Happy 200th Birthday, Star-Spangled Banner!

Star-Spangled Banner

I love historical anniversaries and celebrations, so it’s no surprise that when The Kid and I visited Washington, DC last month that I was super excited to visit The National Museum of American History and visit the exhibit that so beautifully displays the banner for which our National Anthem was written. From June 14th through July 6th, Francis Scott key’s original manuscript will be together with the banner for the first time compliments of The Maryland Historical Society.

Star-Spangled Banner francis scott key lyrics

We made a bee line for the famous flag that Francis Scott Key spied that fateful morning over Fort McHenry in Baltimore. Key, an attorney turned amateur poet, was awestruck by the flag’s resilience and, realizing that Fort McHenry had not surrendered to The British, was moved to write the famous poem on the back of a letter he was carrying.

Star-Spangled Banner museum of american history

It wasn’t until 1931 that Congress voted to adopt “The Star-Spangled Banner” as the official National Anthem for The United States and, although we only sing the first verse, the anthem actually has four.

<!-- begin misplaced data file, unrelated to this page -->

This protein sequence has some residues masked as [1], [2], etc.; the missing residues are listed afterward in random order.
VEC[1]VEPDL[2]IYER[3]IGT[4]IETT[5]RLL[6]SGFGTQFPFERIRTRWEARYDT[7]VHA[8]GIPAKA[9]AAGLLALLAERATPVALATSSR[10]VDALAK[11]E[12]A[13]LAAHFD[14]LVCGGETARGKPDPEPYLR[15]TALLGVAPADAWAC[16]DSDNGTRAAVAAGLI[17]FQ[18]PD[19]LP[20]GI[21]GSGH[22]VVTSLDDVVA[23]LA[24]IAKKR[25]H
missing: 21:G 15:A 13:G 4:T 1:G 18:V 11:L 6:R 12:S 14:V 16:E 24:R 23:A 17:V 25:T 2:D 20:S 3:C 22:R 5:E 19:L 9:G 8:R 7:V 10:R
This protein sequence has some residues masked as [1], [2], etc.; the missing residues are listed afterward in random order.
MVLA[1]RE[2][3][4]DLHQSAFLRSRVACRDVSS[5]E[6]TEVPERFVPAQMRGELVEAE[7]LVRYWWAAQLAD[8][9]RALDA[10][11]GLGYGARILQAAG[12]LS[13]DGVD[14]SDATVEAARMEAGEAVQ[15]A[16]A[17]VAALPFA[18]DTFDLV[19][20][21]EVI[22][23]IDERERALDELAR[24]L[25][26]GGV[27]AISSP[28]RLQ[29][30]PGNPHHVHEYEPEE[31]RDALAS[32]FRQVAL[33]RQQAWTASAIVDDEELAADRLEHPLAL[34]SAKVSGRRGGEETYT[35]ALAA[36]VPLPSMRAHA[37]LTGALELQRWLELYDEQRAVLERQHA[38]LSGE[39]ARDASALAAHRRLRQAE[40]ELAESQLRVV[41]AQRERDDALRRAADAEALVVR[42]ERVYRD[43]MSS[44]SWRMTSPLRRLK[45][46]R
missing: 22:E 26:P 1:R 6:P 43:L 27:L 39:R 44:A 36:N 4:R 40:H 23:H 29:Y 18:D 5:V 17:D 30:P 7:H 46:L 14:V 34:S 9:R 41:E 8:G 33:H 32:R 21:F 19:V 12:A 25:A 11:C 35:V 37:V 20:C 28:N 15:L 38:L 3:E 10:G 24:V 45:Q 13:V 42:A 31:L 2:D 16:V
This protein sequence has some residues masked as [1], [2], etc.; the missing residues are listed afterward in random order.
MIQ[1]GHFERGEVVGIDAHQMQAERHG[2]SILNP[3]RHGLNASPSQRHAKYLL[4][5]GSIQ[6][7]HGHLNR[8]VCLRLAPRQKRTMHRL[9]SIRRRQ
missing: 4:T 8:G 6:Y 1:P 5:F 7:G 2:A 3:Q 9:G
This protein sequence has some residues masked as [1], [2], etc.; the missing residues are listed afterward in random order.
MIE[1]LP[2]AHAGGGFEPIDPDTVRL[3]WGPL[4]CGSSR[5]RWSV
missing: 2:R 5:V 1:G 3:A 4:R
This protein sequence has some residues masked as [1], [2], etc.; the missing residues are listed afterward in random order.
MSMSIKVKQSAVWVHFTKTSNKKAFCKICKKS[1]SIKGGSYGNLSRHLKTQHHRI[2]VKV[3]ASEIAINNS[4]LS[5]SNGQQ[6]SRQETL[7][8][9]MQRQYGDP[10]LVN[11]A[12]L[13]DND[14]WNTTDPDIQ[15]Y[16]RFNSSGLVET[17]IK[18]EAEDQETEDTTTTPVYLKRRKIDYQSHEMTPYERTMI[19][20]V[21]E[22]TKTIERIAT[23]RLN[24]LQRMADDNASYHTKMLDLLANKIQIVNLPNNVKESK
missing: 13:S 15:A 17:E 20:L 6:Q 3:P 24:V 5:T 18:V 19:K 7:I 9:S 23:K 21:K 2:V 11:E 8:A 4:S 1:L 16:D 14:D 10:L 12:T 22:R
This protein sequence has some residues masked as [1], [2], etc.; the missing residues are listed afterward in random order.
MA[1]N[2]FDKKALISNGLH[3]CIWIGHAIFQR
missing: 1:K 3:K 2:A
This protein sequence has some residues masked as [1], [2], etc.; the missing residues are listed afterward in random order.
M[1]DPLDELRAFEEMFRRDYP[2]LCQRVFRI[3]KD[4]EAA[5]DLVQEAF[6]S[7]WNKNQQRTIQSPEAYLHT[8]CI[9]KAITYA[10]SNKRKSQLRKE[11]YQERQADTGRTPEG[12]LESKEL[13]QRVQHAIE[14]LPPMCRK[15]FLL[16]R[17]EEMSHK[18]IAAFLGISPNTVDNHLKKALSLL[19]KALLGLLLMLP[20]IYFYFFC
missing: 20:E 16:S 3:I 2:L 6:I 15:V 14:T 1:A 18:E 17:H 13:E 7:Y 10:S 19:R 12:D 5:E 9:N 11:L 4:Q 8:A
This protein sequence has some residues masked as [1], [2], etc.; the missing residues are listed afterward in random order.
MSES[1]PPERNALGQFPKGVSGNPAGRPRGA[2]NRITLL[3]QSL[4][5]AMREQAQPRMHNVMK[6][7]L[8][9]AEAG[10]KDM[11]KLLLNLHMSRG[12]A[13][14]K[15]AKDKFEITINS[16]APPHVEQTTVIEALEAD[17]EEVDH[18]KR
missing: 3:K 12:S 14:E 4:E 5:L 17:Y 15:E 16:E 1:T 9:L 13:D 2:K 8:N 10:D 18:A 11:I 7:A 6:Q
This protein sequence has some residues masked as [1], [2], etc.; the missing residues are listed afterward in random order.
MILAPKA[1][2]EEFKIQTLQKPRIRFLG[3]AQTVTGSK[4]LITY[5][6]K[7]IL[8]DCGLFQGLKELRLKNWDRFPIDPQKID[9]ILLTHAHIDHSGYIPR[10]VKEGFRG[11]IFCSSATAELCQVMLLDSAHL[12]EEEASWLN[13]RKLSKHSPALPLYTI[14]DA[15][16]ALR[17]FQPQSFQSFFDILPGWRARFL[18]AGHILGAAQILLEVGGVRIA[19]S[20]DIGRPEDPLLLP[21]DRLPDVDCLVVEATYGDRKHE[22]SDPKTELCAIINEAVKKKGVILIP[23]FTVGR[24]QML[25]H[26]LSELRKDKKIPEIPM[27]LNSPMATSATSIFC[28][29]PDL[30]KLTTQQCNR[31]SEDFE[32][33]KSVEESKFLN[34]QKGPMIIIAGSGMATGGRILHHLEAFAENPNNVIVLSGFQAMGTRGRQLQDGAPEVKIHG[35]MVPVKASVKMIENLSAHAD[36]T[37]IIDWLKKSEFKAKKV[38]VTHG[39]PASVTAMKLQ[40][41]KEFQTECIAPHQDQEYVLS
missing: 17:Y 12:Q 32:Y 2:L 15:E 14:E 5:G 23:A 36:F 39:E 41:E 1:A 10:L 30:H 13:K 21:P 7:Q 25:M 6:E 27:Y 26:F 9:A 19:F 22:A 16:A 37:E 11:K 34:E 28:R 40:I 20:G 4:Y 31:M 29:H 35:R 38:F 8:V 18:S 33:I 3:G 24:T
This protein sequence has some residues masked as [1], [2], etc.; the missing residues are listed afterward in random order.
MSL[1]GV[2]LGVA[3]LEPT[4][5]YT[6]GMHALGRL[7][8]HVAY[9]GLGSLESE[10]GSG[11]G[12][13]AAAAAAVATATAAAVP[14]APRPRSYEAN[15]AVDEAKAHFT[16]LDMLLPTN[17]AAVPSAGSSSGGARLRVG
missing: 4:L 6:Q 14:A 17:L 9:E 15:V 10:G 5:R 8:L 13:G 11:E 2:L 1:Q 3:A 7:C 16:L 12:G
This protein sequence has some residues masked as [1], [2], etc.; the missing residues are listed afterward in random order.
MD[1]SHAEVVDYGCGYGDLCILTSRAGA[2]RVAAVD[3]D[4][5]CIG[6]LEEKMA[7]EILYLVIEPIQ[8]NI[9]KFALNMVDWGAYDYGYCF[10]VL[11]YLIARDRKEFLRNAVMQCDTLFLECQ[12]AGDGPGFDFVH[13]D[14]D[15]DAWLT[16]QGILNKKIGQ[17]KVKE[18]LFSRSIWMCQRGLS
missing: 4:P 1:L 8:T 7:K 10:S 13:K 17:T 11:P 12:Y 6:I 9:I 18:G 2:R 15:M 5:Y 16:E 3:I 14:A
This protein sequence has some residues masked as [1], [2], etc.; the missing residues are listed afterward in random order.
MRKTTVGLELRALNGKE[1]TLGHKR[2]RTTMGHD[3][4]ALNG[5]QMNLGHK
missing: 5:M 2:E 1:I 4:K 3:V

Star-Spangled Banner gallery entrance flag
Photos are not permitted in the exhibit, but it was very easy to embed the details and beauty into my brain! The banner’s gallery entrance is composed of fifteen ribbons, each with reflective polycarbonate squares giving the feel of movement simply by its ingenious installation. The gallery’s entry corridor serves two purposes- it gives basic information on the Star-Spangled Banner and provides a light barrier for the flag itself as a need for preservation. 
The revered flag is encased in glass with dark lighting to further preserve it from fading and disintegration. It’s 15 stripes and 14 stars (one was removed and given away in the 1800’s) is laid on an incline for easy viewing. In 2000, the linen backing that was sewn onto the flag was removed, and some 1.7 million stitches removed as well by conservators to protect the flag from further damage. 
Although this particular version of the flag is far too precious and delicate to fly on a flagpole, it is not hard to imagine how impressive the flag looked in its heyday. In fact, it is because of the rich history of the flag that so many Americans proudly fly recreations of it on flagpoles at home. Accordingly, if you are considering flying the flag yourself, you can find some helpful tips on the Flagpoles Etc website here: https://flagpolesetc.com/blog/how-to-clean-your-aluminum-flagpole.
The exit corridor is just as interesting as the entrance and delves into details of its creation. A video clip showing Whitney Houston beautifully sing the anthem is continuously played and truly adds to the patriotic feel of the exhibit. 
It’s only fitting that my post today should convey patriotism and the love of The United States. We’ve persevered through numerous wars and conflicts, through depressions and times of growth. Through all of this, patriotism has always shone and will always shine. 
Happy 4th of July, and Happy Travels!
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